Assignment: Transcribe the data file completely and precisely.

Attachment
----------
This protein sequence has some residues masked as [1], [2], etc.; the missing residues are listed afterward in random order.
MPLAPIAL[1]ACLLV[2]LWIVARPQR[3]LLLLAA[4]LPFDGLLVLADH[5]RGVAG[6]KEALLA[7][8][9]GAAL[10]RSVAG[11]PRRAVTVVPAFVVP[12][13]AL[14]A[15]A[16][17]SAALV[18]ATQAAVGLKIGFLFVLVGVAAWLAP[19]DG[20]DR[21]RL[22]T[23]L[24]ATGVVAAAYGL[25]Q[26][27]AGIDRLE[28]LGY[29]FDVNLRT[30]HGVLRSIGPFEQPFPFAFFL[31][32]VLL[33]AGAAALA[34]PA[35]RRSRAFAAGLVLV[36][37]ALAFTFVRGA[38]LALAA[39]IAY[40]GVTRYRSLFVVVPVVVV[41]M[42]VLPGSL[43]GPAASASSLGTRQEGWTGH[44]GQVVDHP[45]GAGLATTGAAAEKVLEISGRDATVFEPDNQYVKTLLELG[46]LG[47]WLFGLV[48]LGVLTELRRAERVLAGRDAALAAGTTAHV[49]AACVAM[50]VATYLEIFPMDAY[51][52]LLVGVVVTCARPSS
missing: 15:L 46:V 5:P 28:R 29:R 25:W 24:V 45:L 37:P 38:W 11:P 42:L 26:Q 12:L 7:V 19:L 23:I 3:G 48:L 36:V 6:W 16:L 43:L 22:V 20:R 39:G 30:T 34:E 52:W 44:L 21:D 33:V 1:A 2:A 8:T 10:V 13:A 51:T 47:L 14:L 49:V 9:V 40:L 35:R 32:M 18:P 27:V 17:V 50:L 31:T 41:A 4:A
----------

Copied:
This protein sequence has some residues masked as [1], [2], etc.; the missing residues are listed afterward in random order.
MPLAPIAL[1]ACLLV[2]LWIVARPQR[3]LLLLAA[4]LPFDGLLVLADH[5]RGVAG[6]KEALLA[7][8][9]GAAL[10]RSVAG[11]PRRAVTVVPAFVVP[12][13]AL[14]A[15]A[16][17]SAALV[18]ATQAAVGLKIGFLFVLVGVAAWLAP[19]DG[20]DR[21]RL[22]T[23]L[24]ATGVVAAAYGL[25]Q[26][27]AGIDRLE[28]LGY[29]FDVNLRT[30]HGVLRSIGPFEQPFPFAFFL[31][32]VLL[33]AGAAALA[34]PA[35]RRSRAFAAGLVLV[36][37]ALAFTFVRGA[38]LALAA[39]IAY[40]GVTRYRSLFVVVPVVVV[41]M[42]VLPGSL[43]GPAASASSLGTRQEGWTGH[44]GQVVDHP[45]GAGLATTGAAAEKVLEISGRDATVFEPDNQYVKTLLELG[46]LG[47]WLFGLV[48]LGVLTELRRAERVLAGRDAALAAGTTAHV[49]AACVAM[50]VATYLEIFPMDAY[51][52]LLVGVVVTCARPSS
missing: 15:L 46:V 5:P 28:R 29:R 25:W 24:V 45:L 37:P 38:W 11:P 42:L 26:Q 12:L 7:V 19:L 23:I 3:G 48:L 36:V 6:W 16:L 43:L 22:V 20:R 39:G 30:T 34:E 52:W 44:L 21:D 33:V 1:A 2:A 8:T 10:V 13:A 51:T 47:L 14:L 49:V 9:V 40:L 35:R 32:M 18:P 27:V 17:V 50:L 31:T 41:A 4:A